Polish ultranationalist groups have adopted an aggressively homophobic theme for their annual Independence Day rally, sparking concerns the event could fuel even greater hostility towards the country’s embattled LGBTQ community.
Despite authorities calling for this year’s march to be cancelled because of the coronavirus pandemic, thousands joined the annual march through Warsaw, which Polish ultranationalist groups have organised each November 11 for the past decade to commemorate Poland’s Independence Day.
The rally swiftly descended into violence, with hooligans clashing with riot police in confrontations around the city centre, amid clouds of choking smoke from the marchers’ red flares. The marchers chanted far-right slogans and carried banners featuring the theme of the rally: “Our civilisation, our rules.”
Police wrote on Twitter that they had come under attack by groups of hooligans, and several officers had been injured. Footage on social media showed hooligans storming buildings, lighting flares and hurling projectiles at police and buildings.
Footage on social media showed marchers hurling flares at an apartment building where banners supporting recent pro-choice protests and LGBTQ rights were on display, leading to a fire breaking out. A Warsaw fire brigade spokesperson said nobody was hurt in the incident.
Robert Bąkiewicz, head of the far-right Independence March Association which organises the rally, accused the police of provoking the marchers, and treating them more harshly than the left-wing and liberal protesters that have taken to the streets in anti-government protests in recent weeks.
“Today, Polish patriots were unfortunately gassed and battered by the police,” he tweeted.
Warsaw police rejected the claims, calling the remarks an attempt to inflame the situation and “incite hooligans into attacking officers.” “The behaviour of hooligans, their aggression and threats to the safety of other people required a strong reaction on our part,” it tweeted.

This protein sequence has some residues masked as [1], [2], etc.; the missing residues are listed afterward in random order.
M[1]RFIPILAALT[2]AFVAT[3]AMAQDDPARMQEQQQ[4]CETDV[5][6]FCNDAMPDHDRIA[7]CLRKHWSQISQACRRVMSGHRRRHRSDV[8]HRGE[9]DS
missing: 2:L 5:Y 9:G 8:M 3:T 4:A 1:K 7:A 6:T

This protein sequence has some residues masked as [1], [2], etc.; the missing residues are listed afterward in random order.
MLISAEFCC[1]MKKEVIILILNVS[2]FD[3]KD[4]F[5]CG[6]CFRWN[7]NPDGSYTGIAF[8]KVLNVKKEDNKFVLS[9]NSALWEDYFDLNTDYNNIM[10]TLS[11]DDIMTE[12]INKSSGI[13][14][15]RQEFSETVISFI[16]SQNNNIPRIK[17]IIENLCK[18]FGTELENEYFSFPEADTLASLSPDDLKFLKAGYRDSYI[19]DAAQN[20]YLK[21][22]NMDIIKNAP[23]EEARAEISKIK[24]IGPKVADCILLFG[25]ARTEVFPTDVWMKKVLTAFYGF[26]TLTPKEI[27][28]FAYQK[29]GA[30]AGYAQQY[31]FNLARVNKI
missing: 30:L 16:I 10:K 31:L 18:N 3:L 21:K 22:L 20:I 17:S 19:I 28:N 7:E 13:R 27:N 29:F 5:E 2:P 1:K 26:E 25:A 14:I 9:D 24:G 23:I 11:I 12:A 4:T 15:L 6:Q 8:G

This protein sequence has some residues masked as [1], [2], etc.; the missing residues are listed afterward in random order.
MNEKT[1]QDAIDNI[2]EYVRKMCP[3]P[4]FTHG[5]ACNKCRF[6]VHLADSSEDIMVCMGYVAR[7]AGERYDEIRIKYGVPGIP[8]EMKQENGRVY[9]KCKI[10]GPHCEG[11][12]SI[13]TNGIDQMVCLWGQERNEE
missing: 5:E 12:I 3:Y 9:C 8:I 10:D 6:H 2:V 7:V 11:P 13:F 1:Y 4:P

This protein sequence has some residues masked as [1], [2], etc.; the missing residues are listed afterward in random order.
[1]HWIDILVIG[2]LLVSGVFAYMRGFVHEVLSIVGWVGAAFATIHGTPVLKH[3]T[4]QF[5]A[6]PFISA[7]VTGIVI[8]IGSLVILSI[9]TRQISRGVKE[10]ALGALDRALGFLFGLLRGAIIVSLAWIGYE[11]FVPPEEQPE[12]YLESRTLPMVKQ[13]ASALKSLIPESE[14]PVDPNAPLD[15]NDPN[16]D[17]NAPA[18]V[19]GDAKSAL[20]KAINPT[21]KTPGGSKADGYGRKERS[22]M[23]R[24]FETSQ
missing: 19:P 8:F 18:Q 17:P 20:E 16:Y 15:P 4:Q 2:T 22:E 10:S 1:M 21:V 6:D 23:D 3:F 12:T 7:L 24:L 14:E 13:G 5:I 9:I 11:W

The march typically draws tens of thousands of people, attracting both ordinary patriotic Poles as well as organised football hooligans and ultranationalist groups from across Europe, who travel especially for an event that has developed a reputation as one of the largest far-right gatherings in the world. Anti-immigrant and homophobic banners are a common sight among the red and white Polish flags at the rallies, which frequently descend into unrest and street violence.
This year’s event is being promoted under the slogan “Our civilisation, our rules,” with an official poster depicting a traditional Polish hussar warrior, dressed in armour, driving his sword into a rainbow star. Far-right experts fear the explicitly homophobic messaging, in the midst of a heated culture war playing out between conservatives and progressives over gay rights, abortion and other social issues — will drum up further hatred towards Poland’s embattled LGBTQ community.
“We know this is an event which has always been organised by radical, far-right groups. But I think it’s the first time that the official message of the event is so openly, blatantly directed against a specific minority with these violent overtones,” Rafal Pankowski, head of Poland’s anti-racist Never Again Association, told VICE News.